Too many people who eat low carb diets believe that they have to live with the intense bad breath nicknamed "ketobreath" if they are to keep their carbs down either to control their blood sugar or lose weight. That's because they believe that the bad breath is a sign that they are eating what is called a "ketogenic diet" which some dieters and low carb enthusiasts believe makes it much easier to burn off fat. The term "ketogenic" simply means "producing ketones." Ketones are a byproduct of fat digestion. They become significant when you are eating so few grams of carbohydrate each day because at that point most of your cells switch over to burning fats, including ketones, rather than glucose. You can tell when you have entered a ketogenic state because your body will dump a great deal of water when this happens, causing a weight loss of anywhere from two to six pounds within a day or two. When you exit the ketogenic state, those same water-related pounds come right back. Why this happens is explained in greater detail on this web page. Unfortunately, most people who cut carbs low enough to remain in a ketogenic state for more than a few weeks develop a distinctive and truly awful bad breath that they assume is a necessary part of eating a ketogenic diet. This is not true but widely believed. It is also the major reason why the loved ones of low carb dieter, after a period of patience, may start undermining the low carbers' diet, tempting them with carbs in the hope that if they ruin their loved one's diet they will no longer have to live with the wretched smell of that "ketobreath." This is rational behavior on the part of those loved ones. The bad breath--which the dieter usually can't themselves smell--is often so strong it makes riding in a car with the dieter unplea Continue reading >>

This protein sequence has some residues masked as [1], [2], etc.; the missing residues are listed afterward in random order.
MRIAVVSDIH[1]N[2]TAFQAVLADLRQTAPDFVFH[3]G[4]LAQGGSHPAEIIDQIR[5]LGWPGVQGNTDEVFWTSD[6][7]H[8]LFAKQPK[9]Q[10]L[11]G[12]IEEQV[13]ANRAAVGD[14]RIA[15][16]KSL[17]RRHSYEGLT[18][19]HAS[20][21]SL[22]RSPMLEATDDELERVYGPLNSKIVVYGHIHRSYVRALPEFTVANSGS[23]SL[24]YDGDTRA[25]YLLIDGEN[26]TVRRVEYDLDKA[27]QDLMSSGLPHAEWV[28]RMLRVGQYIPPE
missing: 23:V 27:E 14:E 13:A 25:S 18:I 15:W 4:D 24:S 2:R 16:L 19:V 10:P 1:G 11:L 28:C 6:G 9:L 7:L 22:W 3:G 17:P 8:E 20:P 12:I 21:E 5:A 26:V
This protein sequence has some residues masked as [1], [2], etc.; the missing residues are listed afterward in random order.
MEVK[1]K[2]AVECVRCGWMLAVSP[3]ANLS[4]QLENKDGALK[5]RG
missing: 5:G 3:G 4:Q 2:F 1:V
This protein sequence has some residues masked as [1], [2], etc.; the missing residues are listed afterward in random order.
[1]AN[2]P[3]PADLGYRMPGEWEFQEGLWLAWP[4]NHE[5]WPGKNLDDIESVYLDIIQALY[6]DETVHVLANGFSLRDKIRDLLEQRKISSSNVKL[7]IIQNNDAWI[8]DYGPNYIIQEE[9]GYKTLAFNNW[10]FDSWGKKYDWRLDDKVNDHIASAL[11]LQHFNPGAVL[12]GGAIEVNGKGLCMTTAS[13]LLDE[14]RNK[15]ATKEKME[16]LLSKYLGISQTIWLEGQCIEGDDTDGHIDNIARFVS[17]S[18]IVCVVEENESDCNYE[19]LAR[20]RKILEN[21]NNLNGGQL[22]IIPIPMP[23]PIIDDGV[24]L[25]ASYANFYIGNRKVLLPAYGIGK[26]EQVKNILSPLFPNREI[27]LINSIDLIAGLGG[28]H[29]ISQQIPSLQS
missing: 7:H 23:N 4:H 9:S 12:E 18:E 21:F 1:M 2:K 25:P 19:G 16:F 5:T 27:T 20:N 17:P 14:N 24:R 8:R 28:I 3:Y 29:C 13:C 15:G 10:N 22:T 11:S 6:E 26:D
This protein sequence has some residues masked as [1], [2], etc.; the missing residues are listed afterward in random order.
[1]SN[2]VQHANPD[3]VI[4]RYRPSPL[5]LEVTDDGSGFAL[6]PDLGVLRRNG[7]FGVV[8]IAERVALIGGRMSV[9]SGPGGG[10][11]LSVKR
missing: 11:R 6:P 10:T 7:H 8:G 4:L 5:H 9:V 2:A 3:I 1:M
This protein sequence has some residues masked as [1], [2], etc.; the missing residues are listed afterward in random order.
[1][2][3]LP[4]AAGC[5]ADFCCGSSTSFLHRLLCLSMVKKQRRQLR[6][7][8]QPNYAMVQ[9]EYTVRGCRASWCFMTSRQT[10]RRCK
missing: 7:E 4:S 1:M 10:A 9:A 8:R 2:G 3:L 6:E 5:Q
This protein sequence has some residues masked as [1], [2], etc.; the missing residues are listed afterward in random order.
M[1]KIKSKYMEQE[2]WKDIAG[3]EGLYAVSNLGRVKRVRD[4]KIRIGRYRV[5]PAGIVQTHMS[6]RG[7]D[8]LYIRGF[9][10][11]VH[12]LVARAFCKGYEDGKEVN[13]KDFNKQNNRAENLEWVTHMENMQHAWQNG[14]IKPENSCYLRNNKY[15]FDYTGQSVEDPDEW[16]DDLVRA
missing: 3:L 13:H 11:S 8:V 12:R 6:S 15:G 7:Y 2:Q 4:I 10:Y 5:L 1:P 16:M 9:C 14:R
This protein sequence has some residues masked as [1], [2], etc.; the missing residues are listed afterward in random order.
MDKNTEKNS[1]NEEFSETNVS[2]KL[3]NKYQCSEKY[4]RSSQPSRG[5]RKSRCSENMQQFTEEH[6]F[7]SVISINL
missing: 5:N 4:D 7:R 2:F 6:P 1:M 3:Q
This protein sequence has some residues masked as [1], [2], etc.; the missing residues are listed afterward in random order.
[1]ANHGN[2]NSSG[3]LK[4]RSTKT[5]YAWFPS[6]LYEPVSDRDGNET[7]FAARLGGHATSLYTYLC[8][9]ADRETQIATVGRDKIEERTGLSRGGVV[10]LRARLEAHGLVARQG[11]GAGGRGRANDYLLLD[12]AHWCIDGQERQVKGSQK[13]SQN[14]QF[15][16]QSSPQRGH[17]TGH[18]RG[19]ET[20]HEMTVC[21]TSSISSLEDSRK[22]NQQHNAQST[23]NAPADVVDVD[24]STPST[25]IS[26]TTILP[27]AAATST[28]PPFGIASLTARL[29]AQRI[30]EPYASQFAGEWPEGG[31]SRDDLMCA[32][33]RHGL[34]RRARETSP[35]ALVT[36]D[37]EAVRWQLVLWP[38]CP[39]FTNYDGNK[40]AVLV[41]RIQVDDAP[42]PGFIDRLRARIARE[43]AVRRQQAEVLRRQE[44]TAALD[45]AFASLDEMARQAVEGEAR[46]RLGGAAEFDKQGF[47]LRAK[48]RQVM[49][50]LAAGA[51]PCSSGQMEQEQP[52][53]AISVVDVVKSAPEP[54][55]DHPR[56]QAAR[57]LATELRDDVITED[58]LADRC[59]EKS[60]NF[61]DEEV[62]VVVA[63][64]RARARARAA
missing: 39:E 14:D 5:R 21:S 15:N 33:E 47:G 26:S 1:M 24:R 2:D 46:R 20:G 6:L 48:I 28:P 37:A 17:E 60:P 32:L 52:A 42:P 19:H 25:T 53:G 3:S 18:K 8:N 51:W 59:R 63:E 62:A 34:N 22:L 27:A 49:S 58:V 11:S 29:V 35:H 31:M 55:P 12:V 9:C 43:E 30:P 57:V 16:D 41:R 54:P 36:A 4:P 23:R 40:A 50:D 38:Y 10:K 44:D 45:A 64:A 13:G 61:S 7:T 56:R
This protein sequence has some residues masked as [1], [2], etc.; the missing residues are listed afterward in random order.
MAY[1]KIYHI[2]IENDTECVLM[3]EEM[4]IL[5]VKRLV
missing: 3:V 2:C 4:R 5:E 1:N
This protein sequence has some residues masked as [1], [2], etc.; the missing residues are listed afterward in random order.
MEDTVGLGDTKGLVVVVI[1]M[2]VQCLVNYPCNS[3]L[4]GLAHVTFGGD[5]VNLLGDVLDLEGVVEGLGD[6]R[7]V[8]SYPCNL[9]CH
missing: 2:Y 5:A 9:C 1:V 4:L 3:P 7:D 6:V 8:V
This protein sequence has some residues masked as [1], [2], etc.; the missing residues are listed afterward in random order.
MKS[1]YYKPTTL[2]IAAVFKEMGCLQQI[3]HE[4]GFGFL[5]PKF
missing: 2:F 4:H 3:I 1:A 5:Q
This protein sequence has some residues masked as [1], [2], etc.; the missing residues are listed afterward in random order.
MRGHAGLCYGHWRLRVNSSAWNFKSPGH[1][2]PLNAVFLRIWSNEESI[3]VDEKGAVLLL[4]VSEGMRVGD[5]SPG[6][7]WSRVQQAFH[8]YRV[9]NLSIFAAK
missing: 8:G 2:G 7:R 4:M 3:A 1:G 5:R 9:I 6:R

Lose Weight By Achieving Optimal Ketosis

Lose Weight By Achieving Optimal Ketosis

Do you want to lose weight? Here’s number 16 of my 18 best tips. All of the published tips can be found on the How to Lose Weight page. Before we get started, here’s a short recap of the tips so far: The first and most crucial piece of advice was to choose a low-carb diet. The next were eating when hungry, eating real food, eating only when hungry, measuring progress wisely, being persistent, avoiding fruit, beer and artificial sweeteners, review your medications, stressing less and sleeping more, eating less dairy and nut products, stocking up on vitamins and minerals, using intermittent fasting and finally, exercising smart. This is number sixteen: 16. Get into optimal ketosis Warning: Not recommended for type 1 diabetics, see below. We’ve now arrived at tip number 16. If you’re still having trouble losing weight, despite following the 15 pieces of advice listed above, it might be a good idea to bring out the heavy artillery: optimal ketosis. Many people stalling at weight plateaus while on a low carb diet have found optimal ketosis helpful. It’s what can melt the fat off once again. So how does this work? A quick run-through: The first tip was to eat low carb. This is because a low-carb diet lowers your levels of the fat-storing hormone insulin, allowing your fat deposits to shrink and release their stored energy. This tends to cause you to want to consume less calories than you expend – without hunger – and lose weight. Several of the tips mentioned above are about fine-tuning your diet to better this effect. Video course Do you know exactly how to eat a low-carb and high fat diet (LCHF)? This is required for ketosis. If not the easiest way is watching this high quality 11-minute video course on how to eat LCHF, and the most important things to think a Continue reading >>